yet he mentions it as his father's sense, that they are the words of the people to the prophet, expressed in a way of interrogation, saying, did not our father Abraham, who was one, do as we have done? who left his wife, and married Hagar his maid, though he had the residue or excellency of the spirit, and was a prophet; to whom the prophet replies, and what did that one seek? a godly seed; which is, as if it was said, when he married Hagar, it was to seek a seed, because he had no seed of Sarah his wife. A seed was promised him, in which all nations of the earth were to be blessed; he sought not to gratify his lust, but to obtain this seed, the Messiah, to whom the promises were made, as the apostle argues, Galatians 3:16 "he saith not, and to seeds as of many; but as of one, and to thy seed, which is Christ"; called here the "godly seed", or the "seed God" (g), as some choose to render the words; that is, that seed which is God, who is a divine Person, God and man in one person; or which is of God, of his immediate production, without the help of a man; which the Jews call the seed that comes from another place, and which they use as a periphrasis of the Messiah. So on those words in Genesis 4:25, "she called his name Seth, for God hath appointed me another seed",
"says R. Tanchuma, in the name of R. Samuel, she has respect to that seed which comes from another place; and what is this? this is the King Messiah (h).''
And the same Rabbi elsewhere (i) observes, on those words in Genesis 19:32, "that we may preserve seed of our father",
"it is not written, that we may preserve a son of our father, but that we may preserve seed of our father; that seed which is he that comes from another place; and what is this? this is the King Messiah.''
Now as Abraham had the promise of a son, and his wife was barren, he took the method he did that he might have one, the son of the promise, a type of the Messiah, and from whom he should spring; and this is sufficient to justify him in it: besides, he did not deal treacherously with Sarah his wife, for it was with her good will and by her authority he did this thing; but do you take heed to your spirit, that no one of you deal treacherously with the wife of his youth, to leave her, and marry the daughter of a strange God: and much the same sense Jarchi takes notice of as the Agadah, or the interpretation of their ancient Rabbins. Some render the words, "and not one does this"; that is, deals treacherously with the wife of his youth, that has the residue of the spirit, or the least spark of the Spirit of God in him; and how should anyone do it, seeking a godly seed? therefore take heed to your spirit, &c.; so De Dieu. But according to others the sense is,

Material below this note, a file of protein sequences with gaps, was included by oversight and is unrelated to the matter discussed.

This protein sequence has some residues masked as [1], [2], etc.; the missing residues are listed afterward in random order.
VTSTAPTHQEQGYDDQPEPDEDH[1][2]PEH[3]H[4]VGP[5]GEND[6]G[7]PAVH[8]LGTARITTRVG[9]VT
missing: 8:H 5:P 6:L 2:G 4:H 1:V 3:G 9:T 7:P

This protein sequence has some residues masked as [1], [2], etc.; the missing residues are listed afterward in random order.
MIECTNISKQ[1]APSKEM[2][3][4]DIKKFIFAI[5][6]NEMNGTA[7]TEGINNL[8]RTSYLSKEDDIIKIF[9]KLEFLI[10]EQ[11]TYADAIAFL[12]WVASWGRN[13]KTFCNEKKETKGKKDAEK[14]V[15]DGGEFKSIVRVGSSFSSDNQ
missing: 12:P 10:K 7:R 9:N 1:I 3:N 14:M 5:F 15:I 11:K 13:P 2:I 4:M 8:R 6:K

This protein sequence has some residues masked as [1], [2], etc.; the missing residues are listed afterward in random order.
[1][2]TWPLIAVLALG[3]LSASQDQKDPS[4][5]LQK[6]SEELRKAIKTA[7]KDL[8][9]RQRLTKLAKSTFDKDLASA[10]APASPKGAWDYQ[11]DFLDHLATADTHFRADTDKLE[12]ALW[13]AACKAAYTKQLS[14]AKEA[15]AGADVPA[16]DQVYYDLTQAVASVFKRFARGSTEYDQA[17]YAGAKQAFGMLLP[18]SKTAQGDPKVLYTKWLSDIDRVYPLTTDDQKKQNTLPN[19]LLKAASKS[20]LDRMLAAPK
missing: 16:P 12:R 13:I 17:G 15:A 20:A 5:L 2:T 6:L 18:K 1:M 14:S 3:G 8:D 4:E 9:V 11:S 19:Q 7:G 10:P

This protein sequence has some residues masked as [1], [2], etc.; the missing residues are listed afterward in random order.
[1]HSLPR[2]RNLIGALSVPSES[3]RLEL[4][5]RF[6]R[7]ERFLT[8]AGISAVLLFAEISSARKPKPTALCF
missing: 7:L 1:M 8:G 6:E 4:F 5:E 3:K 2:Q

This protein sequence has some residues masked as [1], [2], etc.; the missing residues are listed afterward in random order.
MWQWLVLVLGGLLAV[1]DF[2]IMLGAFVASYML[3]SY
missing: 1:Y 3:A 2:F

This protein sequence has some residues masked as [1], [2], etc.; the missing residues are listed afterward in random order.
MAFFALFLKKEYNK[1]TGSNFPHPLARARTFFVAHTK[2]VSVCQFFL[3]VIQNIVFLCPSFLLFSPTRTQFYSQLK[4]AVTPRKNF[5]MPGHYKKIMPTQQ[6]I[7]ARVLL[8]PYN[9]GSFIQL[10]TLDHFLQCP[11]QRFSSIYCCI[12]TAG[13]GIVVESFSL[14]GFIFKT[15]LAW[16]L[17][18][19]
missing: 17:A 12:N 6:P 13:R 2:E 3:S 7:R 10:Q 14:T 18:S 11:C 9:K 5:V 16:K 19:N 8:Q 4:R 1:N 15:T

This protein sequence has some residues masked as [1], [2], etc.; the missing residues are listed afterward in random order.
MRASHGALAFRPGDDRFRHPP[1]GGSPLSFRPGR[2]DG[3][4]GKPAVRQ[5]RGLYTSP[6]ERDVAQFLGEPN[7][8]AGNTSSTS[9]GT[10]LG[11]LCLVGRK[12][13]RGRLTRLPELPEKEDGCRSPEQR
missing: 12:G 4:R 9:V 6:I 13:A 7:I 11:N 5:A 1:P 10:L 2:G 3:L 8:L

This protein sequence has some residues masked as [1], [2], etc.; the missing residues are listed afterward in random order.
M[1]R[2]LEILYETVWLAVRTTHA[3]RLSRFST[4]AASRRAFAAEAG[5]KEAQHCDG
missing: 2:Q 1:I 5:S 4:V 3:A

Jamieson-Fausset-Brown Bible Commentary
15. Maurer and Hengstenberg explain the verse thus: The Jews had defended their conduct by the precedent of Abraham, who had taken Hagar to the injury of Sarah, his lawful wife; to this Malachi says now, "No one (ever) did so in whom there was a residue of intelligence (discriminating between good and evil); and what did the one (Abraham, to whom you appeal for support) do, seeking a godly seed?" His object (namely, not to gratify passion, but to obtain the seed promised by God) makes the case wholly inapplicable to defend your position. Moore (from Fairbairn) better explains, in accordance with Mal 2:10, "Did not He make (us Israelites) one? Yet He had the residue of the Spirit (that is, His isolating us from other nations was not because there was no residue of the Spirit left for the rest of the world). And wherefore (that is, why then did He thus isolate us as) the one (people; the Hebrew is 'the one')? In order that He might seek a godly seed"; that is, that He might have "a seed of God," a nation the repository of the covenant, and the stock of the Messiah, and the witness for the one God amidst the surrounding polytheisms. Marriage with foreign women, and repudiation of the wives wedded in the Jewish covenant, utterly set aside this divine purpose. Calvin thinks "the one" to refer to the conjugal one body formed by the original pair (Ge 2:24). God might have joined many wives as one with the one husband, for He had no lack of spiritual being to impart to others besides Eve; the design of the restriction was to secure a pious offspring: but compare Note, see on Mal 2:10. One object of the marriage relation is to raise a seed for God and for eternity.